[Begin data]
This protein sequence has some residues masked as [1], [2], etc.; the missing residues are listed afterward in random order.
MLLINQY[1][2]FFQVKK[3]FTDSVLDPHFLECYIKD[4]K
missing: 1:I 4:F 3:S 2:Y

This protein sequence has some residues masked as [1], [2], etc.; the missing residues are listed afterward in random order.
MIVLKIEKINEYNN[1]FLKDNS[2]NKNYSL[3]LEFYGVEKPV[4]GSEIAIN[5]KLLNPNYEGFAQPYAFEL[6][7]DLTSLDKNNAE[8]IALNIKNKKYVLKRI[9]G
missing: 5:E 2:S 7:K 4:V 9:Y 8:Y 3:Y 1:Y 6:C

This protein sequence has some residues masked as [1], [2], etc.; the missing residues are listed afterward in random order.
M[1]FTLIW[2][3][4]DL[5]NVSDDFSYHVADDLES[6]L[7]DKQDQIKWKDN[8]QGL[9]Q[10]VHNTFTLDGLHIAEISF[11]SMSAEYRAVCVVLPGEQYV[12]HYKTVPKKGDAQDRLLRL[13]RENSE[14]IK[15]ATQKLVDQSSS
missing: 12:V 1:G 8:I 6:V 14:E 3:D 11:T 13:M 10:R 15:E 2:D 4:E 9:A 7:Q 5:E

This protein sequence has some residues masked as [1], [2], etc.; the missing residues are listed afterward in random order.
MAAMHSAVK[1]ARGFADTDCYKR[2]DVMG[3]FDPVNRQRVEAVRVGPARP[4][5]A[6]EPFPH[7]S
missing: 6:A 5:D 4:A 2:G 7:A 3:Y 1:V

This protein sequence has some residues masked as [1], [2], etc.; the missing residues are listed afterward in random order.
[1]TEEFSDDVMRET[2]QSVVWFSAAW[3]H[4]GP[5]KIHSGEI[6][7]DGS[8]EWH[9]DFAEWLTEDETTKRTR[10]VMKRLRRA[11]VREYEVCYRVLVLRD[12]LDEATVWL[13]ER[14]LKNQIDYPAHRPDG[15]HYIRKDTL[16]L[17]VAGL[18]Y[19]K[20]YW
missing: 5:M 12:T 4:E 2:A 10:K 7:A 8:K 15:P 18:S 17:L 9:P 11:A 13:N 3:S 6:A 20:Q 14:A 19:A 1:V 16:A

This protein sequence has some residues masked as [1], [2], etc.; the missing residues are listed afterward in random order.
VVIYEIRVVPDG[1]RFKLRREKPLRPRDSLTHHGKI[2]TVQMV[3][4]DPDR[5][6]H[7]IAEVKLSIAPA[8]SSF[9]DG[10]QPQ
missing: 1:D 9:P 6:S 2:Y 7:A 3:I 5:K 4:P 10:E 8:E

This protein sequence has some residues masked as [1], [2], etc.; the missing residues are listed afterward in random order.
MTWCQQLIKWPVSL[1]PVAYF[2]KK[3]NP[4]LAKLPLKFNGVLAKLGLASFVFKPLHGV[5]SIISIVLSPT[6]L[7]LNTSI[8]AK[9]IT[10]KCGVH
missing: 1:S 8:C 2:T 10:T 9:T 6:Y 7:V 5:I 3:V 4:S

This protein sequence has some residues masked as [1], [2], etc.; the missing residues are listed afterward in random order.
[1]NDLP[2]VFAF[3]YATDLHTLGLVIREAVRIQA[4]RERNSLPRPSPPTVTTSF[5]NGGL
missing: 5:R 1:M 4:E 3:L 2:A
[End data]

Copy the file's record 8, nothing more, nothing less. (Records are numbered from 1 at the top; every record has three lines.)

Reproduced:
This protein sequence has some residues masked as [1], [2], etc.; the missing residues are listed afterward in random order.
[1]NDLP[2]VFAF[3]YATDLHTLGLVIREAVRIQA[4]RERNSLPRPSPPTVTTSF[5]NGGL
missing: 5:R 1:M 4:E 3:L 2:A